Ibn Tumārt was thus showing a traditional Berber fondness for lights to which Saint Augustine had also referred 19. Other and more far-reaching examples of the survival of these practices may be cited. In certain tribes of the Awrās, of Kabylia, of the Nile and the Atlas, the Berbers preserved their language and their customs, the sources of their originality. For instance, customary law and non-Quranic judicial organization are characteristic features of Berber law as exemplified by the collective oath as a means of proof, as are the regulations and scale of penalties known by the name of lkānūn (kānūn), and justice administered by judge-arbiters or village assemblies. Such customs did not come into conflict with Quranic law, but they may have constituted an element of resistance to the standardizing progress of Mālikite Sunnism in the Almoravid period 20; in any case, we find these features reflected in the organization of the Almohad empire. In return for this relative liberty 21, the Berbers of the north allowed themselves to be integrated, and granted their military assistance even though the latter was sometimes the subject of bargaining between rival princes, in particular in the fourth/tenth and fifth/eleventh centuries. After the major confrontations of the second/eighth century, the territorial and political integration of the Berbers of the north was more or less an accomplished fact; it was vital for the Muslim world 22.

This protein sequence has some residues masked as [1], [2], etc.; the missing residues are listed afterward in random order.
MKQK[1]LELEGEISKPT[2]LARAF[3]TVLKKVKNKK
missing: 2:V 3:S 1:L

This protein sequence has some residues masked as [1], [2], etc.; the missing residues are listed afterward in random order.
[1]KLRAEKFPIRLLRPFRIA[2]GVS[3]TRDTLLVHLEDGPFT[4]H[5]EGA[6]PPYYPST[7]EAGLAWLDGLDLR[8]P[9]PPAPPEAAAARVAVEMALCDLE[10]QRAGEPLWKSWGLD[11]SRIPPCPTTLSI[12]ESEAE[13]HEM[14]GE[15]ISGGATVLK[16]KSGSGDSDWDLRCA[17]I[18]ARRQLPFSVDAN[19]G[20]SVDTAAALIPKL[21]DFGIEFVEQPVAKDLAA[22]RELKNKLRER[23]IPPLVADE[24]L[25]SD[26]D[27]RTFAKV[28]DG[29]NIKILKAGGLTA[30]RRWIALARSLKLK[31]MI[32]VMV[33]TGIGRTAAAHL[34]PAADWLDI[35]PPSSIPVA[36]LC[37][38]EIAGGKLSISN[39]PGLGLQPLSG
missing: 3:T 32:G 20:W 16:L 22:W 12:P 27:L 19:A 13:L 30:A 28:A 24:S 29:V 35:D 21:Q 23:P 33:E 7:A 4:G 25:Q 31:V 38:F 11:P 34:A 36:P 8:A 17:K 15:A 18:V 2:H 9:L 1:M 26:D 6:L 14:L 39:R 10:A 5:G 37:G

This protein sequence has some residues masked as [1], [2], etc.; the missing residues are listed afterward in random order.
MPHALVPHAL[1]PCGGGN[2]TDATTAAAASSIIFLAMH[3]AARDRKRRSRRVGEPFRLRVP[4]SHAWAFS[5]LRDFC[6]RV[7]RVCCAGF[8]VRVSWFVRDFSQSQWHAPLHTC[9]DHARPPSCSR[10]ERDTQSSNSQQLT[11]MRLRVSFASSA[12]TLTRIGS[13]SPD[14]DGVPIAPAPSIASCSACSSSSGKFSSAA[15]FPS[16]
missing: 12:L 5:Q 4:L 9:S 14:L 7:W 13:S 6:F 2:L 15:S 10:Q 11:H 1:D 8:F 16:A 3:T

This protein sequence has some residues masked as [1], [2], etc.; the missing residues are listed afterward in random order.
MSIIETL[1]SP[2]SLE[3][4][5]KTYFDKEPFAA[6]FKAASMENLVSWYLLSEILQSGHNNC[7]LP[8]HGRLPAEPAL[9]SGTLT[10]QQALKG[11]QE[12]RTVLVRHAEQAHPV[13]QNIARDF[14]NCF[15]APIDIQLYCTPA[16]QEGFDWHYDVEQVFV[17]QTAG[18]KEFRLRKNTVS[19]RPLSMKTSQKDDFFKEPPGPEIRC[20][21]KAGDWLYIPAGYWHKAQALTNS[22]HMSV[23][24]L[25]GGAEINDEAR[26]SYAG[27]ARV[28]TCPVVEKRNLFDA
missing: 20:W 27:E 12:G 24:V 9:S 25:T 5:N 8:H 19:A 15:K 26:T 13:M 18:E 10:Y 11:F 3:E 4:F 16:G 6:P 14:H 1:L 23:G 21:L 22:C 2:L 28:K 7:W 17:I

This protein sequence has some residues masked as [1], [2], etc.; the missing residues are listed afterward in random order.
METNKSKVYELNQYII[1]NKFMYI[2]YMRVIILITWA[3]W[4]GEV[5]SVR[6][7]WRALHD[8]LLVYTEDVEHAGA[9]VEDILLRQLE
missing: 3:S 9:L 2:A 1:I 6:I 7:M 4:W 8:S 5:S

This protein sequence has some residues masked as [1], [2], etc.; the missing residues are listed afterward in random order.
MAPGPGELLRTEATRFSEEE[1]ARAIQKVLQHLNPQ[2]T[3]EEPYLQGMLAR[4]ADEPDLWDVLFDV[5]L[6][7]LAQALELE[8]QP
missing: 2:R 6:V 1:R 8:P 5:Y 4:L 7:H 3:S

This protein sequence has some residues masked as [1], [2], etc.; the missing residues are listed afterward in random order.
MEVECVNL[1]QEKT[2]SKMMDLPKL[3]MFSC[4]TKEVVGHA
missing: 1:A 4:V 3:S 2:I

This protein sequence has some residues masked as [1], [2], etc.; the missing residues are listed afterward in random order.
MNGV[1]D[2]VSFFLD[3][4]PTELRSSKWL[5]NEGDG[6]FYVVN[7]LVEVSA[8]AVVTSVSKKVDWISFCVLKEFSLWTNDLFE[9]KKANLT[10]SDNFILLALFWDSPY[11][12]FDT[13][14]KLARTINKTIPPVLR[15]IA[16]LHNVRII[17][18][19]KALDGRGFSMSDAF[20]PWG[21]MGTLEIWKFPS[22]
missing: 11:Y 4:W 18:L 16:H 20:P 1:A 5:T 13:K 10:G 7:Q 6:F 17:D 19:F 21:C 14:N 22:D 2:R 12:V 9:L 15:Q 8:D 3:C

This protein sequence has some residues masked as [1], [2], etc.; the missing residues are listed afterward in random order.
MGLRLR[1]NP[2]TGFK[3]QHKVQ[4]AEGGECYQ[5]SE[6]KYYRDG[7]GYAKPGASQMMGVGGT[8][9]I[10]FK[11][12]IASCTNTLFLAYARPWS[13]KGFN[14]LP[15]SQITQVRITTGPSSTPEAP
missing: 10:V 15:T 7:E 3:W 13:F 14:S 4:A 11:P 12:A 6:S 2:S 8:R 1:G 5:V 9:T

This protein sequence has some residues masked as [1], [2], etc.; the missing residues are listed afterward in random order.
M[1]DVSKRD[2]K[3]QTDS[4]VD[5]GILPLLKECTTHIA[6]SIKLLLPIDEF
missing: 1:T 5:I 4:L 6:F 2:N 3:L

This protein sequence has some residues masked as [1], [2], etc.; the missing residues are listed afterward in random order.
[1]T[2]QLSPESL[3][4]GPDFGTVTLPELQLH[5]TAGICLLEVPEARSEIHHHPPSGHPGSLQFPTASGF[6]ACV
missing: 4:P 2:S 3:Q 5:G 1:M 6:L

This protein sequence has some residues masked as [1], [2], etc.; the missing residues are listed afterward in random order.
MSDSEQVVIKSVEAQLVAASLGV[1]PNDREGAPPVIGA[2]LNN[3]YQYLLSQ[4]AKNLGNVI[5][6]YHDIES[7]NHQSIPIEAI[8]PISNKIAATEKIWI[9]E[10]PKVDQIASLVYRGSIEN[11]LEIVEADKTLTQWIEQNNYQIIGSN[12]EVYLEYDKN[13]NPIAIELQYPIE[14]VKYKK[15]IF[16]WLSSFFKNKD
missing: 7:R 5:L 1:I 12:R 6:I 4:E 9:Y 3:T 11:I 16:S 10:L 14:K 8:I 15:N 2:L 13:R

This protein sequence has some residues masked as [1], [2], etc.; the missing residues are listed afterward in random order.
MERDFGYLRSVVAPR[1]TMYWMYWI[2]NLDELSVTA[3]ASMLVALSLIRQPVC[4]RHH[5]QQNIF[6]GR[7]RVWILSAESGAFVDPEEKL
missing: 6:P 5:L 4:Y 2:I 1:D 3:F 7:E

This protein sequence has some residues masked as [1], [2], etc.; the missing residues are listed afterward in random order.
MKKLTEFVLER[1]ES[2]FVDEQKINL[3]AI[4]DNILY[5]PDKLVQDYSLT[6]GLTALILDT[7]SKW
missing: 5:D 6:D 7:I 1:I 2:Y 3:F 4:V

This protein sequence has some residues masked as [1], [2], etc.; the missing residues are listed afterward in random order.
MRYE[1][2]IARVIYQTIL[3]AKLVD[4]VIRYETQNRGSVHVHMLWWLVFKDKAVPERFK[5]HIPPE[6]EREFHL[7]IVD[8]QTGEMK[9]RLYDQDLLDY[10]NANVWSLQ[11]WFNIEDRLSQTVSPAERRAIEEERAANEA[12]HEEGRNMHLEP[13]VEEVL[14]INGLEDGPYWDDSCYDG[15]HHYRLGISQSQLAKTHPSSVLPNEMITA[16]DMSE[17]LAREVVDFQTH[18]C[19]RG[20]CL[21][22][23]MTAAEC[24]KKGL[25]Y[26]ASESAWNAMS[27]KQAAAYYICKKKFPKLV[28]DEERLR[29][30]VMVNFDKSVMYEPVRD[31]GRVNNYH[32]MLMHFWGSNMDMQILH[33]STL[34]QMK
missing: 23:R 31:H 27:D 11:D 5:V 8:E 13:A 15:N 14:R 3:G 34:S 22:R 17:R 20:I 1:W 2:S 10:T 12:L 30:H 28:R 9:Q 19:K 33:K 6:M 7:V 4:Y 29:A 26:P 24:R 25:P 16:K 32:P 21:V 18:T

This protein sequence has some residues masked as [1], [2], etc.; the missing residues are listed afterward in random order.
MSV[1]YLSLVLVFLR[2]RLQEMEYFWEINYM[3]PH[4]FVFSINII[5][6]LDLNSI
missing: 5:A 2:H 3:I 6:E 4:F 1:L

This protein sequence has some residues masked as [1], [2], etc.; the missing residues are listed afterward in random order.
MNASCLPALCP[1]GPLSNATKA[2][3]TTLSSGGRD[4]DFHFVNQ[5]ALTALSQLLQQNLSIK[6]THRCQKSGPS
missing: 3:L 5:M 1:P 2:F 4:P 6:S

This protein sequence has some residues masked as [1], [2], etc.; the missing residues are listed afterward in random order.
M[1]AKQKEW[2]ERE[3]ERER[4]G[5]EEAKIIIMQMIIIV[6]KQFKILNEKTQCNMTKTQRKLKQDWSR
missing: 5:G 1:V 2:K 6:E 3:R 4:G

South of the Atlas and on the East African coast there was no imminent danger that required comparable policies. The mass of the nomadic Berbers to the west joined Islam fairly quickly. Arabic sources remain vague on this point. Even Ibn Khaldfin contradicts himself: he says, on the one hand that the Lamtuna “embraced Islam some time after the conquest of Spain by the Arab” 23 and on the other, that they were converted “in the third century of the hidjra24. As T. Lewicki shows, it appears from the present stage of research that the Islamization of the Berbers in contact with the black populations began during the years 117/735-122/74o. This was a beginning, for during the same decade the Massūfa Berbers resisted Islam 25. Thus, there was no haste and no pressure to achieve integration: as late as the eighth/fourteenth century, Ibn Battūta noted that, in more than one respect, the social traditions of the desert Berbers which he, as a Muslim, found deeply shocking, remained intact: Muslim law was not strictly respected, still less so the rules of marriage and the Arab principles of decency 26.